What is dairy-free plant milk made from?
Vegan plant milk can be made from a variety of plants including soya beans, peas, oats, rice, and various nuts and seeds. It can also be made from potatoes. We discuss the main ingredients used by plant based milk brands below.
The classic plant milk ingredient is soya, but soya is associated with deforestation in South America. However, it is worth remembering that most soya grown in the world is used to feed livestock, not people. For more on the impacts of soya see our online feature ‘Is soya sustainable’.
To minimise the risk that the soya you are drinking is associated with deforestation, it is good to look for a company that sources it from outside South America. See the table below for what we found online on all the soya milk brands, including supermarkets.
Supermarket statements on soya mostly relate to what is used in feed for their animal products, and they may specify separately – look on the packaging – the origin of soya used in soya milk. We listed M&S separately as it had clearly stated online that the soya in its soya milk was from the EU. In 2020, it also announced it had eliminated all soya from the feed of animals used for its dairy milk, replacing it with rapeseed oil and sugar beet.
Companies' statements on where their soya comes from:
Source of soya in milk by brand
|Soya milk brand
|Asda, Aldi, Co-op, Lidl, Morrisons, Tesco, Waitrose
|They talk about increasing certification, or supporting European soya (Aldi), stating or implying they currently source from South America.
|Glebe Farm, Linda McCartney, Rude Health
|No info found
|No info found, but it is owned by Alpro (see below)
|France, Belgium, The Netherlands, Canada
|M&S Plant Kitchen
Pea & chickpea
Yellow split peas are another of the newest milk ingredients currently gaining a following in the UK. They have been praised for tasting a lot like dairy milk. Peas are nitrogen-fixing, so when included in crop rotation cycles, they can reduce the use of nitrogen fertiliser, and the release of nitrous oxide, which has a significant impact on global warming.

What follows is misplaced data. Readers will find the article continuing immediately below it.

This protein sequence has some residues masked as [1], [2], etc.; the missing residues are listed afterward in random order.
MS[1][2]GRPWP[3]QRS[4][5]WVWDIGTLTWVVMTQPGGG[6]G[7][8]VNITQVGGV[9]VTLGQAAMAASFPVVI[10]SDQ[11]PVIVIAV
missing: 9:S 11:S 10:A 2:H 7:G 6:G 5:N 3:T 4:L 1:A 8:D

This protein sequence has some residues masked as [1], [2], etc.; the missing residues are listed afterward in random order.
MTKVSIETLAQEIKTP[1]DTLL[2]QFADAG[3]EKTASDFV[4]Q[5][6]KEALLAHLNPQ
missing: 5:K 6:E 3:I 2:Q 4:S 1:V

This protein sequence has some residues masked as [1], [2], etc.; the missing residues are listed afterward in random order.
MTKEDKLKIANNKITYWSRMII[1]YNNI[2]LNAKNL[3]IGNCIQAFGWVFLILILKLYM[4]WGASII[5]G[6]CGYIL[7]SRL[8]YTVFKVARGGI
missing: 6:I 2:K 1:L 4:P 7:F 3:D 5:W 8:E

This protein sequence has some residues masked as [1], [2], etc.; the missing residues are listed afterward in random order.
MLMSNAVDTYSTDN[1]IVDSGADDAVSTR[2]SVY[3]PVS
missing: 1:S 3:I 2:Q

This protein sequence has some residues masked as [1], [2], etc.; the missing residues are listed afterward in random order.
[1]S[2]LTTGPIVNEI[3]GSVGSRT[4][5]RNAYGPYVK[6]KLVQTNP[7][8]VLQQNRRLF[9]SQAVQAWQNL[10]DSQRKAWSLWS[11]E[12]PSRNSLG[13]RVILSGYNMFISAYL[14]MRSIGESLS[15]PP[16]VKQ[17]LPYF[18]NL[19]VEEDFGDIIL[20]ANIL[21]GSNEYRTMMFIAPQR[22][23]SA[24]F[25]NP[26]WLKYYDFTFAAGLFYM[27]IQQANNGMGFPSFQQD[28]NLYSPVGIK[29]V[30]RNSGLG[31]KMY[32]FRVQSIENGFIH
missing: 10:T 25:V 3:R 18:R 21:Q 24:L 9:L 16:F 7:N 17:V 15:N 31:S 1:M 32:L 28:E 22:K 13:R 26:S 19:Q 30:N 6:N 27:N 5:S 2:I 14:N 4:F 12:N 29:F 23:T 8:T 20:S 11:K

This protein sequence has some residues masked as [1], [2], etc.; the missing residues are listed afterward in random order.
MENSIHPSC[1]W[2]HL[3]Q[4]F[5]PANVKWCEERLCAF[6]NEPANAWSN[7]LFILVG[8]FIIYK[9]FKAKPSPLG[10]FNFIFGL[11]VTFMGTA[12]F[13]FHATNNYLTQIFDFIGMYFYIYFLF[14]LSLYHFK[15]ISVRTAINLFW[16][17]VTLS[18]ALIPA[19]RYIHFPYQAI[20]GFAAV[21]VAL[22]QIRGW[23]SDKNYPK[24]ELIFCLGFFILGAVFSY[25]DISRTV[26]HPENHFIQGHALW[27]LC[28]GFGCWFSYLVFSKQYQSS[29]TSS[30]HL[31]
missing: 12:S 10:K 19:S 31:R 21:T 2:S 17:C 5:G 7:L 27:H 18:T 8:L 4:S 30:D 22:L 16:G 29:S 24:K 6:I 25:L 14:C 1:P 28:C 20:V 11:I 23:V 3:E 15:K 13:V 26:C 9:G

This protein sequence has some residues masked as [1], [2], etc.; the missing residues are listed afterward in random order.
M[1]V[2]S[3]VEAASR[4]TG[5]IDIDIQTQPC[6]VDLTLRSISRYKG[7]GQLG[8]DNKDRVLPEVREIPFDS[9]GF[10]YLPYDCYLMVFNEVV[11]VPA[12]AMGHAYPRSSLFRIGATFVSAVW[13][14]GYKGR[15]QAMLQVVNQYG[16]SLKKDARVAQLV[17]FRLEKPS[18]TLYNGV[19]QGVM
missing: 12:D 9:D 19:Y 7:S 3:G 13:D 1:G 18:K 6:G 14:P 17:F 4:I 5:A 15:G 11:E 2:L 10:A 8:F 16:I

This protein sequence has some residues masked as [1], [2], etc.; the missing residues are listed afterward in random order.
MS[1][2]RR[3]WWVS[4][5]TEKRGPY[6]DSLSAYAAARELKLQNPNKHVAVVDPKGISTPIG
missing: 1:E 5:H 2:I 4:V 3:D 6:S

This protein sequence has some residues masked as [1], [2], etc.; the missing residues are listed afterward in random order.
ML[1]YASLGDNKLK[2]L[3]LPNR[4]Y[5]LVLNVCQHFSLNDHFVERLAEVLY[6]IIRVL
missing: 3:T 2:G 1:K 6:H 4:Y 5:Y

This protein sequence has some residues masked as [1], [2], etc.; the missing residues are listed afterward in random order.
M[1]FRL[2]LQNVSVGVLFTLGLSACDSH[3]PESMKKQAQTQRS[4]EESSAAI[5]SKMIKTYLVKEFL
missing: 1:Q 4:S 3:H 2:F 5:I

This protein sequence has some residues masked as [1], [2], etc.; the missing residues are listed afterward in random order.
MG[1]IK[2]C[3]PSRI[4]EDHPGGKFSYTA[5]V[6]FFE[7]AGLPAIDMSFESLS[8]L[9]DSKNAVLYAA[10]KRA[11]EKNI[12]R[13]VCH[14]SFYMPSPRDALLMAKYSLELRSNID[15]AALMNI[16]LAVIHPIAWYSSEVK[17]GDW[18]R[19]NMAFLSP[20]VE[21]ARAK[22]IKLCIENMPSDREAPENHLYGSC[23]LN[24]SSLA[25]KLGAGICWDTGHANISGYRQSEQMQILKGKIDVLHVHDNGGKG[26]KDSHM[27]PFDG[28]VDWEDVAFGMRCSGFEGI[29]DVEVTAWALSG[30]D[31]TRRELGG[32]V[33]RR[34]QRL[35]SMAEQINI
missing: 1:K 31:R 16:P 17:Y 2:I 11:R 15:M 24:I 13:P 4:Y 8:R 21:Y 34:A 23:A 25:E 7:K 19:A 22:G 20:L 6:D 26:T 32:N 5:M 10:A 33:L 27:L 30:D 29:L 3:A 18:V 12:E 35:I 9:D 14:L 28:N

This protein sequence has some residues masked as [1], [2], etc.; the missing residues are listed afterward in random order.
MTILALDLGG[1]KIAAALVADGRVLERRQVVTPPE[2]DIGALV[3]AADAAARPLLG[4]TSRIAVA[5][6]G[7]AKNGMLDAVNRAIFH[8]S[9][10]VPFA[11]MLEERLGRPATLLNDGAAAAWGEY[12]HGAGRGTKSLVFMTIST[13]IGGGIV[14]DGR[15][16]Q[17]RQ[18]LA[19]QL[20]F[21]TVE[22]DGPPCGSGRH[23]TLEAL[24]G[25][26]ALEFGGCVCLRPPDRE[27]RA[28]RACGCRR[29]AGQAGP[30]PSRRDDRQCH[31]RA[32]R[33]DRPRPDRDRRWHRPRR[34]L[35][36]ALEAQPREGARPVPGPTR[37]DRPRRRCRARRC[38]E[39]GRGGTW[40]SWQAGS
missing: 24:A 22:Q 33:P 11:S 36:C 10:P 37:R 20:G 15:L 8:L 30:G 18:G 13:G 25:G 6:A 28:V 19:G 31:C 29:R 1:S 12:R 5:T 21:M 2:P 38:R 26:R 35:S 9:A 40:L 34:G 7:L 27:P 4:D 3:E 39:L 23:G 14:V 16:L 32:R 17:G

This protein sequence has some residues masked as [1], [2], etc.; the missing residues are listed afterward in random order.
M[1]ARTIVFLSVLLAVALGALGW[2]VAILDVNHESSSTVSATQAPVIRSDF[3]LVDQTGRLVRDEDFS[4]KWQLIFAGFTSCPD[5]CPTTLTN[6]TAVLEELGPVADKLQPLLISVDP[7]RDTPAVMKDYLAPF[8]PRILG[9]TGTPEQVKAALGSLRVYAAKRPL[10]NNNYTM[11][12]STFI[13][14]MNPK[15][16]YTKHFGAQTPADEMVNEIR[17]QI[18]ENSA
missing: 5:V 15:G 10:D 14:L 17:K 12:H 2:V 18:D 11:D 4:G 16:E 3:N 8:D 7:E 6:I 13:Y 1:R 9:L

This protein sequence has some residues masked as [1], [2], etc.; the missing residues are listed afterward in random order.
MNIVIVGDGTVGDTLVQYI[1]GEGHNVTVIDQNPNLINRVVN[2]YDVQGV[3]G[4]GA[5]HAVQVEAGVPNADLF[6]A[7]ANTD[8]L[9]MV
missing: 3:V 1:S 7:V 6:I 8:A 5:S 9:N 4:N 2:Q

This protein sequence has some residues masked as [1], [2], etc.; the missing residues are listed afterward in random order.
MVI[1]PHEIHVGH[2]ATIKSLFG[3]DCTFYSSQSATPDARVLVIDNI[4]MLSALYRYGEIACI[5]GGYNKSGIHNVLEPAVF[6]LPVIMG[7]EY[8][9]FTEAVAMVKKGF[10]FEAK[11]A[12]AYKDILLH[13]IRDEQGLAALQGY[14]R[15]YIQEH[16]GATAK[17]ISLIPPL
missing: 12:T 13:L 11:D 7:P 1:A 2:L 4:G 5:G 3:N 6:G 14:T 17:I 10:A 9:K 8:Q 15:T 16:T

While the average carbon emissions of growing oats might be fairly similar to that of soya or almonds, if shopping in the UK, the oats in your oat milk were probably grown closer to home than many other popular plant milk ingredients.
Oats require less water to grow than almonds and, while they do require a fair bit of land, there is little risk that tropical rainforest has been razed to the ground to grow them.
Rice can have a higher greenhouse gas impact than other cereals due to the methane produced by flooded rice paddies. However, it isn’t really clear if it makes much difference to the carbon footprint of rice milk – some analyses find it somewhat bigger than the other alternatives to dairy, but others don’t. Either way, rice milk still comes out as far better for the climate than dairy milk. For more discussion of the ethical issues around rice see our shopping guide to rice.